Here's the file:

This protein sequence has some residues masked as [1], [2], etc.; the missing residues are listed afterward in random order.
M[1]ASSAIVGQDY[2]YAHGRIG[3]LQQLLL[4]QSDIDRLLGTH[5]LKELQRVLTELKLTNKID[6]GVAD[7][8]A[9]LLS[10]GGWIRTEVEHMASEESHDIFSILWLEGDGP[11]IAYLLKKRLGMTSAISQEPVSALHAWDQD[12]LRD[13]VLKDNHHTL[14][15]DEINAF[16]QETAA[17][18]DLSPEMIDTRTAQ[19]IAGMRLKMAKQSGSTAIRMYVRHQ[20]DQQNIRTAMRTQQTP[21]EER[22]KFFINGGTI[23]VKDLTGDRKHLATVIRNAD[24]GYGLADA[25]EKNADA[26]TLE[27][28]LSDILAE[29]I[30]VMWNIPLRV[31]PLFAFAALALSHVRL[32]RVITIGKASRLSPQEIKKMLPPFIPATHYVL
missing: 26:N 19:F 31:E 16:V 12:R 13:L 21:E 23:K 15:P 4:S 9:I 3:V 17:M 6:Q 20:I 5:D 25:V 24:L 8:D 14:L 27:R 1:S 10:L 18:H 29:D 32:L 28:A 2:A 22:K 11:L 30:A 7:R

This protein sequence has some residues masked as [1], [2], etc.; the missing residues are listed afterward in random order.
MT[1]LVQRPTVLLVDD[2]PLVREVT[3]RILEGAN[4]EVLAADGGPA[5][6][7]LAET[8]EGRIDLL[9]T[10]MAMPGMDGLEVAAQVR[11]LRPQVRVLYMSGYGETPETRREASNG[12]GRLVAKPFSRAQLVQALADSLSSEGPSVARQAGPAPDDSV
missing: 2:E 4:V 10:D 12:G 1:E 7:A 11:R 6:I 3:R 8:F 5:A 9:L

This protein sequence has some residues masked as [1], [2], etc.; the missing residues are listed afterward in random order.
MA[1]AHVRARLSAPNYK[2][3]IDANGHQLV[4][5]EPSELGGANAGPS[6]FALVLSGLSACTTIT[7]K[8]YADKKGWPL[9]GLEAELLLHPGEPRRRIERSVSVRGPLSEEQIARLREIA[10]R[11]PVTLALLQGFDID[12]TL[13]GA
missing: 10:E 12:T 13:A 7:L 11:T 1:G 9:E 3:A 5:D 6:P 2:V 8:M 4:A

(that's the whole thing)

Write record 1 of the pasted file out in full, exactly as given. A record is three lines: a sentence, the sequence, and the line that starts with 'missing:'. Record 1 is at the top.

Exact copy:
This protein sequence has some residues masked as [1], [2], etc.; the missing residues are listed afterward in random order.
M[1]ASSAIVGQDY[2]YAHGRIG[3]LQQLLL[4]QSDIDRLLGTH[5]LKELQRVLTELKLTNKID[6]GVAD[7][8]A[9]LLS[10]GGWIRTEVEHMASEESHDIFSILWLEGDGP[11]IAYLLKKRLGMTSAISQEPVSALHAWDQD[12]LRD[13]VLKDNHHTL[14][15]DEINAF[16]QETAA[17][18]DLSPEMIDTRTAQ[19]IAGMRLKMAKQSGSTAIRMYVRHQ[20]DQQNIRTAMRTQQTP[21]EER[22]KFFINGGTI[23]VKDLTGDRKHLATVIRNAD[24]GYGLADA[25]EKNADA[26]TLE[27][28]LSDILAE[29]I[30]VMWNIPLRV[31]PLFAFAALALSHVRL[32]RVITIGKASRLSPQEIKKMLPPFIPATHYVL
missing: 26:N 19:F 31:E 16:V 12:R 13:L 21:E 23:K 15:P 4:S 9:I 3:V 17:M 6:Q 20:I 5:D 25:V 24:L 8:D 14:L 27:R 1:S 10:L 18:H 29:D 32:L 28:A 2:A 22:K 11:L 30:A 7:R